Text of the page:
And then, the most important aspect: the music. That dungeon does, of course, play “Brave New World” in an endless ellipse while you play in it. Being permanently confronted with your favourite music is something which makes a game much more enjoyable. I own the one or other piece of gaming soundtracks, but this? This is perfection. A gaming soundtrack I do already own in the first place, and of course, something very beloved. It is mostly guitar solos which have been chosen, and for my money, the pieces were very well chosen. They mostly befit the level perfectly. Now I grin when I hear “The Man Who Would Be King” (The Final Frontier, 2010) because you hear that one quite often. It’s perfect for the purpose it was chosen for.
This makes of course for a curious mixture of expectation and break of this expectation. When I see a level placed in hell and a red winged fiend in it I know what music to expect etc. Just, that sometimes you get something entirely else. So, in a level placed in Ancient Egypt, where you expect “Powerslave” (Powerslave, 1984), you meet another character first who brings his own song with him. This break of expectation adds more fun to the whole project and shows how complex the world of Maiden can be – how well things mix and mingle.
I have observed one reference by now which does not go back to Maiden, but, British literature. One level is called “Heart of Darkness” which is also the title of a famous short story by Joseph Conrad, written in 1899. Adding a reference to British literature is, from my perspective (I am running a blog on literary references in the work of Maiden) just the thing to do. This is a continuation of the work of Maiden, meaning, adding a new element in the same style instead of a mere adaptation like using the Clairvoyant.
We even have scenarios which are more complicated. The following levels refer to “Where Eagles Dare” (“Where Eagles Dare”, Piece of Mind, 1983) by using it for a soundtrack and naming one level after it. The song is based on a film of the same name (1968). This film is set in snowy mountains and that is exactly what you see in these levels. You take some steps and think, at least I did and I know the film, “Well, I have seen that before”. I mean, I have also seen it during the tour. The stage set imitates the film just as well. Or does it imitate the game that imitates the film?
Part II The Graphic Novel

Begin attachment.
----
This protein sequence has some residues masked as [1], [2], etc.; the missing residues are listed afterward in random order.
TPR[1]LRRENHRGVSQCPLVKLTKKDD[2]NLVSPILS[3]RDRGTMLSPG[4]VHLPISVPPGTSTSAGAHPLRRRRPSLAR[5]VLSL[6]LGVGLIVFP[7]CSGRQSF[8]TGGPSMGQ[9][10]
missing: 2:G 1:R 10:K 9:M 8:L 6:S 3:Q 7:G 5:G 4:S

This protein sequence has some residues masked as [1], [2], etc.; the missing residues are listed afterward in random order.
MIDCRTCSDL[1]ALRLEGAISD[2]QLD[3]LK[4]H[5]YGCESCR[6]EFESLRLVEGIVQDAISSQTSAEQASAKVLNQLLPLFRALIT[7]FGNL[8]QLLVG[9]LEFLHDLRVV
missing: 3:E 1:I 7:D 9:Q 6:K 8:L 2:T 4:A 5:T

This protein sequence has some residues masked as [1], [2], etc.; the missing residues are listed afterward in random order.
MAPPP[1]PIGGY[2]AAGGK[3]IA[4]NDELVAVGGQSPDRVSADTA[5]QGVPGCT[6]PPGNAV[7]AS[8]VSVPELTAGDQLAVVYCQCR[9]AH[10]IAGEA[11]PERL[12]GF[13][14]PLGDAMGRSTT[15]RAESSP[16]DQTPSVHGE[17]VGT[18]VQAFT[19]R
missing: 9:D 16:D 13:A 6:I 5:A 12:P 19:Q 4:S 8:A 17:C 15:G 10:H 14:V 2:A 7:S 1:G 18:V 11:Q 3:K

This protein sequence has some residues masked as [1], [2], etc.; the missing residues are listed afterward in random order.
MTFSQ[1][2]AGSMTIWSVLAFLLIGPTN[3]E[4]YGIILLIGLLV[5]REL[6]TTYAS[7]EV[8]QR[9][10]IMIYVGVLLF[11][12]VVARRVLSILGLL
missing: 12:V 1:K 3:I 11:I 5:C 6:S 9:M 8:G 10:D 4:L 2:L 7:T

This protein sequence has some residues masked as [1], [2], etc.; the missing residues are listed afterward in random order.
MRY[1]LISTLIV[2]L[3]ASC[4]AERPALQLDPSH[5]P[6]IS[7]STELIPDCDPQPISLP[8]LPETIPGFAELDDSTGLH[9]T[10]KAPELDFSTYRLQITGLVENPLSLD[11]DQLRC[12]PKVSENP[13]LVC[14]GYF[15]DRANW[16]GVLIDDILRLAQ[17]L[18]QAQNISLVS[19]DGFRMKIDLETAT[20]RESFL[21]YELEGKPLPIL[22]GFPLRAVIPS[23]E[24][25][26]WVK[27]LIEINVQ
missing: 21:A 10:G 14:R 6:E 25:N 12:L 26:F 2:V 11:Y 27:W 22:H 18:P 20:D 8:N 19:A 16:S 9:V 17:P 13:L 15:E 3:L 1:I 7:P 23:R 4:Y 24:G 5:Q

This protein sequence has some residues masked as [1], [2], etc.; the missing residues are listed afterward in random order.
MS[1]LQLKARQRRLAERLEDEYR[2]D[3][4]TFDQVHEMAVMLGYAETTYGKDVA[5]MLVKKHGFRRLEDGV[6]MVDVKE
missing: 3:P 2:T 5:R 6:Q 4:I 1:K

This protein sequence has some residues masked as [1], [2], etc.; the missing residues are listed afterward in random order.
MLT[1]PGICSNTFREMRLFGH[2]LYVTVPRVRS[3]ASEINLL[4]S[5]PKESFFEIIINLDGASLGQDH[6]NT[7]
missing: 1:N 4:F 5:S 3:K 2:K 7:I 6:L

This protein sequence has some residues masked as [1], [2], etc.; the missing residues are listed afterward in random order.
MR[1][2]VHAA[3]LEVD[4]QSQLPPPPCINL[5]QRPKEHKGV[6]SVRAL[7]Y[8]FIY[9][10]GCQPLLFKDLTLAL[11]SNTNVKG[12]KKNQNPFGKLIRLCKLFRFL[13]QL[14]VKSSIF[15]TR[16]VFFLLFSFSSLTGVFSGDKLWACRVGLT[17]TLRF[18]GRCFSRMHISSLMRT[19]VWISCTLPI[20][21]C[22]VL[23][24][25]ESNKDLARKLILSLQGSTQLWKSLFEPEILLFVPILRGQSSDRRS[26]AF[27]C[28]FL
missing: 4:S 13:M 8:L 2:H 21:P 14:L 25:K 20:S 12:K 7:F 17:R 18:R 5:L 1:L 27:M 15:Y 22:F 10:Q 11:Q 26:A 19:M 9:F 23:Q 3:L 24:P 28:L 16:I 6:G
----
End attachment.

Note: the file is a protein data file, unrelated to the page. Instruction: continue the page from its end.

The graphic novel more or less recounts the story of the game, just adding some details here and there. At least this was my first impression. But, at some points it diverges largely from the plot-line of the game. Some of the battles of the game have been changed a more elaborate story, a decision which makes sense considering the change of media. Whereas you can have a thousand battles in a game, simply because that is what a game is there for, you have to limit the number of battles in a graphic novel if you want to avoid shallowness. So, the graphic novel must be seen as an own narrative, and an own piece of art.
Graphically, it is very close to the game and the characters look exactly identical. Just that in the game they look a bit more nicely.
As a side-note I must say that I enjoy the game more in general. One simple reason is that it allows me to actively interact with Eddie’s world; it gives me my favourite music in addition; as mentioned I like the artwork of the characters better and, given the complexity the fictional universe of a game has I find it more alluring. The world of the game is much larger because it offers e. g. dungeons, narrative levels, and a multitude of characters. This crazy set of characters is priceless. You could never have so many characters in a graphic novel without ruining it. Abundance of characters is the luxury of this game. I mean, actually, we are given so many characters that the game has a specific feature to get rid of them…all Maidenish, of course. I don’t want to say that the graphic novel is a mere add-on to the game, because it isn’t. But in my world a graphic novel would always loose against a game (sorry “Arkham Asylum: a Serious House on a Serious Earth” (1989)). And, considering that it does feature the music, the game is much more Maiden to me than the graphic novel could ever be.